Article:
Reports of Taenia spp. infection in some countries in Africa and other tropical to sub-tropical regions revealed a lower prevalence of taeniid eggs: 18.3% in Ethiopia (Degefu, Tefera & Yohannes 2011), 13% in Zambia (Nonaka et al. 2011), 9.4% in Zaria, Nigeria (Folaranmi et al. 1984) and 2.7% in the urban areas of Kinshasa, Zaire (now Democratic Republic of the Congo) (Schandevyl et al. 1987). The variability in the prevalence reported could be attributed to differences in the production system, the diagnostic procedures employed, the relative absence or presence of herbivore hosts, the level of immunity and husbandry practices such as the regular deworming of dogs.

Dogs less than one year old and between one and 2 years old (80% and 72.7%, respectively) were harbouring more taeniid eggs than dogs older than 2–3 years (58.3%). The reasons for the lower prevalence of the eggs in this age group may be explained by the presence of an acquired immunity (Gemmell, Lawson & Roberts 1987). There could be a number of reasons for the relatively high prevalence of taeniid eggs in one year old and younger dogs, including low immunity (Soulsby 1982).

The results obtained in this study revealed that the difference in the prevalence of taeniid eggs in male and female dogs was not statistically significant. This concurs with reports by Yacob et al. (2007) and Degefu et al. (2011) conducted in Debre Zeit and Jimma (Ethiopia), respectively.

Dogs raised in pastoral areas were significantly associated with a higher prevalence than those in agro-pastoral settings. The frequent contacts and probably a general lack of slaughter points in most pastoral areas could lead to dogs having wider access of infected offal or brain tissues due to the gross lack of disposal pits.

The present study employed a formalin-ether sedimentation method that is believed to be less sensitive than tests of higher sensitivities and specificities such as PCR (Christie et al. 2011; Scandrett & Gajadhar 2004; Trachsel, Deplazes & Mathis 2007). Based on the cross-sectional study design and test employed, the authors would anticipate lower or higher than the true prevalences of taeniid eggs. However, the observed high prevalence detected in this survey suggests that the infection rates of Taenia spp. are high in the current study areas. Since the eggs of the various Taenia spp. cannot be distinguished microscopically from one another or from those of Echinococcus spp., other diagnostic procedures should be employed (Allan et al. 2003). There is a need to develop a diagnostic method that would detect Taenia infections in dogs at species level.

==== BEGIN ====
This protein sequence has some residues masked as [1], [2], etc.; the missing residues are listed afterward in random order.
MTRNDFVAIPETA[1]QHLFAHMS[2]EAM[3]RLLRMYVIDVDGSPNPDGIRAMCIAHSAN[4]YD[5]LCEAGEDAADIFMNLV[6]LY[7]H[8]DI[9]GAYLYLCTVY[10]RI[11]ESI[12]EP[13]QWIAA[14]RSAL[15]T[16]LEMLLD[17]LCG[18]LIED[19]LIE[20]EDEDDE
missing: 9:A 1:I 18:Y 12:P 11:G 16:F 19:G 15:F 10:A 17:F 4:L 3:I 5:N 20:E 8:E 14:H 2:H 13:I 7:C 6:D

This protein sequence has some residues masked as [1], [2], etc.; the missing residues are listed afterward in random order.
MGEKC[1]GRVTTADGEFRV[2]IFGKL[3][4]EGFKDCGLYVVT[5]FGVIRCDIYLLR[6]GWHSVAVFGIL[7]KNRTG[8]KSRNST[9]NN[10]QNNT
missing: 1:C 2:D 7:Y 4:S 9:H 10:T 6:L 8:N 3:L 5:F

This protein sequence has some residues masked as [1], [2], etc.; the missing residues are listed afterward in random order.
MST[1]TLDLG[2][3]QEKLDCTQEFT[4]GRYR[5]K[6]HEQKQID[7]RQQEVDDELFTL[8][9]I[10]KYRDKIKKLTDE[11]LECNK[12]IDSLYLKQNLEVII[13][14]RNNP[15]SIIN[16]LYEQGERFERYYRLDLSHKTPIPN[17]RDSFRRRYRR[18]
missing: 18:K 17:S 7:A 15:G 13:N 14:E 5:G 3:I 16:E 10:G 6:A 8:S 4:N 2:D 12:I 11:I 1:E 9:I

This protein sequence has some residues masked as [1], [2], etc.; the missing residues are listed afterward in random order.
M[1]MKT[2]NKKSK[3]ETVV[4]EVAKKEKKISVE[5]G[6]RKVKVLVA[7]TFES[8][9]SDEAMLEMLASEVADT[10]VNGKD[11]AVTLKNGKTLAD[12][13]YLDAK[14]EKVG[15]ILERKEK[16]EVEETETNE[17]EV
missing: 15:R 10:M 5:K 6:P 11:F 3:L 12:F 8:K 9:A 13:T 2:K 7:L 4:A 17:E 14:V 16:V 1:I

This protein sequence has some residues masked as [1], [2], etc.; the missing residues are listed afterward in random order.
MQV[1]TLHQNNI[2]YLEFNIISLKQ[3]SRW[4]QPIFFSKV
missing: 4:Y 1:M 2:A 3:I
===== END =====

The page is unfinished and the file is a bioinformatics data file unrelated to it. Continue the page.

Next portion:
At all three slaughter slabs where the study was conducted, each slab had a condemnation pit for the disposal of the unfit offal and/or carcasses. However, it was observed that these were not adequately used, especially during livestock market days, as meat inspectors do not ensure proper disposal of condemned organs. As a result, some organs or trims were simply thrown away. These pits are not fenced and they are too shallow to restrict access by scavenging dogs.


This study established high prevalence of taeniid eggs in dogs, which is likely to be associated with lack of knowledge regarding the predisposing factors, gross lack of helminth control measures (deworming) and high complexity of interaction between definitive hosts and feeding habits of dogs of condemned offal from intermediate hosts such as slaughtered goats and sheep. Furthermore, extensive molecular and epidemiological studies are needed to ascertain, among other things, whether there is genetic variation among Taenia spp. eggs that is microscopically indistinguishable by the screening method used. Moreover, the transmission cycle between domestic species and wildlife at the livestock–wildlife interface is not well understood. This therefore calls for additional research and improved surveillance that should lead to more appropriate control measures of the parasite and the development of a simple field diagnostic method for detecting Taenia spp. infection in both definitive and intermediate hosts. Finally, there is a need for better public awareness of the potential human health hazard posed by inadvertently ingesting Taenia eggs carried by infected domestic and wild carnivores.


The authors are grateful to Ngorongoro District and the Conservation authorities for permission to undertake this study. Pastoralists and agro-pastoralists are thanked for their co-operation and help. This study was financially supported by Inter-governmental Platform on Biodiversity and Ecosystem Service (IPBES), for which we are highly grateful. We would also like to thank the Director of Veterinary Services for their kind permission to publish this work.

Competing interests

The authors declare that they have no financial or personal relationships which may have inappropriately influenced them in writing this article.

Authors’ contributions

A.A.K. made a conceptual contribution and was the project leader. E.S.S. made a conceptual contribution and was responsible for the data analysis and manuscript preparation. M.B.M. performed most of the experiments and was responsible for the manuscript preparation. J.N. performed some of the experiments.